## Decision Theory: Principles and ApproachesDecision theory provides a formal framework for making logical choices in the face of uncertainty. Given a set of alternatives, a set of consequences, and a correspondence between those sets, decision theory offers conceptually simple procedures for choice. This book presents an overview of the fundamental concepts and outcomes of rational decision making under uncertainty, highlighting the implications for statistical practice. The authors have developed a series of self contained chapters focusing on bridging the gaps between the different fields that have contributed to rational decision making and presenting ideas in a unified framework and notation while respecting and highlighting the different and sometimes conflicting perspectives. This book: * Provides a rich collection of techniques and procedures. * Discusses the foundational aspects and modern day practice. * Links foundations to practical applications in biostatistics, computer science, engineering and economics. * Presents different perspectives and controversies to encourage readers to form their own opinion of decision making and statistics. Decision Theory is fundamental to all scientific disciplines, including biostatistics, computer science, economics and engineering. Anyone interested in the whys and wherefores of statistical science will find much to enjoy in this book. |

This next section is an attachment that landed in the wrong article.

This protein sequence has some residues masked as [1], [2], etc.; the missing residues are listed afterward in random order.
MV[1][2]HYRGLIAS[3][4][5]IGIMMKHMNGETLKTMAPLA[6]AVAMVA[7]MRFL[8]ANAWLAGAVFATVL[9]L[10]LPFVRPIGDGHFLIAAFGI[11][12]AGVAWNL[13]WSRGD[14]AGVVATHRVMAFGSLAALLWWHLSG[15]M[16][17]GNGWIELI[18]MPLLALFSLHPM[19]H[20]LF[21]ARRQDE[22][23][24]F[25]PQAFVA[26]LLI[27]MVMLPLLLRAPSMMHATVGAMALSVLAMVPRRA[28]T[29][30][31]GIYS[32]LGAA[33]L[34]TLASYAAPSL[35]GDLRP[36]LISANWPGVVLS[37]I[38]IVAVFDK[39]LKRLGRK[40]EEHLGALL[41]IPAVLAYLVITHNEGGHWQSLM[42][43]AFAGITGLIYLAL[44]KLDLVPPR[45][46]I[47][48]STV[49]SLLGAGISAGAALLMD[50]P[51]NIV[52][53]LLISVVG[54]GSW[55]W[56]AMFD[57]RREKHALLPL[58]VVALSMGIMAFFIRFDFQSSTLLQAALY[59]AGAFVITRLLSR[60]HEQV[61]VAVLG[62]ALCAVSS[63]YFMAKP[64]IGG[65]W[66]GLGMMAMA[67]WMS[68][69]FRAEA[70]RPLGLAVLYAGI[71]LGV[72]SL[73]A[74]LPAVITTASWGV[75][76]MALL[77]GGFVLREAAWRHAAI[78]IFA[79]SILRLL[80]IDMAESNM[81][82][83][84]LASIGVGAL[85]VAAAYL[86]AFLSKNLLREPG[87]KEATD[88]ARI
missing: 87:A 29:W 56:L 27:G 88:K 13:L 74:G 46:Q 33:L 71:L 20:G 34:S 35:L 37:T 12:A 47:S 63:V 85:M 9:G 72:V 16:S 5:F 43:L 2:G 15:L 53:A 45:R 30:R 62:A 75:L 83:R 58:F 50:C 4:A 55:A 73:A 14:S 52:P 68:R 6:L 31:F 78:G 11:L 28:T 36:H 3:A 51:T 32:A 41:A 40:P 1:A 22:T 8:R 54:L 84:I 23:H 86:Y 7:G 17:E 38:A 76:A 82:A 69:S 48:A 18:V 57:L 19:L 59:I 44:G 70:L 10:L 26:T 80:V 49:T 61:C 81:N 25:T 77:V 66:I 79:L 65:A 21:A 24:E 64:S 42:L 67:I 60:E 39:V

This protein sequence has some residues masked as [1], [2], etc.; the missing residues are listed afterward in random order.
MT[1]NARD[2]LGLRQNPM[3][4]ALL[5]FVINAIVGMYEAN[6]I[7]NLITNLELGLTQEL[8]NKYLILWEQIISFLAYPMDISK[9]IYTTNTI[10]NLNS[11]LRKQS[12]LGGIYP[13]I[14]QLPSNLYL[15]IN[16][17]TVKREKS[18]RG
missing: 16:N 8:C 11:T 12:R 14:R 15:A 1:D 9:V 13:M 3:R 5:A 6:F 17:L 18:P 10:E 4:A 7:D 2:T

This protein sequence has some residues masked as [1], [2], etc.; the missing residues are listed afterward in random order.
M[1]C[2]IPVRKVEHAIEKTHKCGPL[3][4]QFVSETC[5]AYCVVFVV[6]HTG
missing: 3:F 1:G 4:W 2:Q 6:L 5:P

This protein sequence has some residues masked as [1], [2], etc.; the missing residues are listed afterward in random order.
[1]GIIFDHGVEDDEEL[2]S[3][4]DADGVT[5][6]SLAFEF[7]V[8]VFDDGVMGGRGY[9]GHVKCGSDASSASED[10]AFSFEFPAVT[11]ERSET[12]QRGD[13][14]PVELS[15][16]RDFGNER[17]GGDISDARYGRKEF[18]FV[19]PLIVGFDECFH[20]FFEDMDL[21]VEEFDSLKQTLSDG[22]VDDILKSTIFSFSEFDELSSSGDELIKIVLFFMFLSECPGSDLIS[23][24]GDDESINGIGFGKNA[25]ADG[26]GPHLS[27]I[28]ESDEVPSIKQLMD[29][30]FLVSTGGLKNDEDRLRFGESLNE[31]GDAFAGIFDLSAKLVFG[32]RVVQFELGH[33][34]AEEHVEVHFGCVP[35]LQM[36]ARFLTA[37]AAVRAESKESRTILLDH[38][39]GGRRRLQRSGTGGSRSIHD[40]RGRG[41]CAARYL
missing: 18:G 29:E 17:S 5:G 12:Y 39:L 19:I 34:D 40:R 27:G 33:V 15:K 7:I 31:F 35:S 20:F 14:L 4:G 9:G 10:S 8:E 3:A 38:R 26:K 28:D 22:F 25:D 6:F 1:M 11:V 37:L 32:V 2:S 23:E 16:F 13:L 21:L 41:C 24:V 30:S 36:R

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action additional admissible alternative Analysis Applications approach assume Axiom Bayes Bayes rule Bayesian called Chapter choice choose coherence complete computing condition consider continuous cost decision maker decision problem decision rule define definition denote depends discussion distribution Edition equation equivalent error estimator evaluate event example expected loss expected utility experiment experimental Figure forecaster formal given gives hypothesis illustrate implies independent interested loss function lottery mean measure Methods minimax nature observed obtain optimal outcome parameter patients perfect information positive possible posterior prediction preferences principle prior probability proof Prove provides random reasonable relation represented requires respect result risk sample Savage scoring rule Second selected sequential shows simple solution specific stage Statistical stopping subjective Suppose Table Theorem theory unknown utility function variables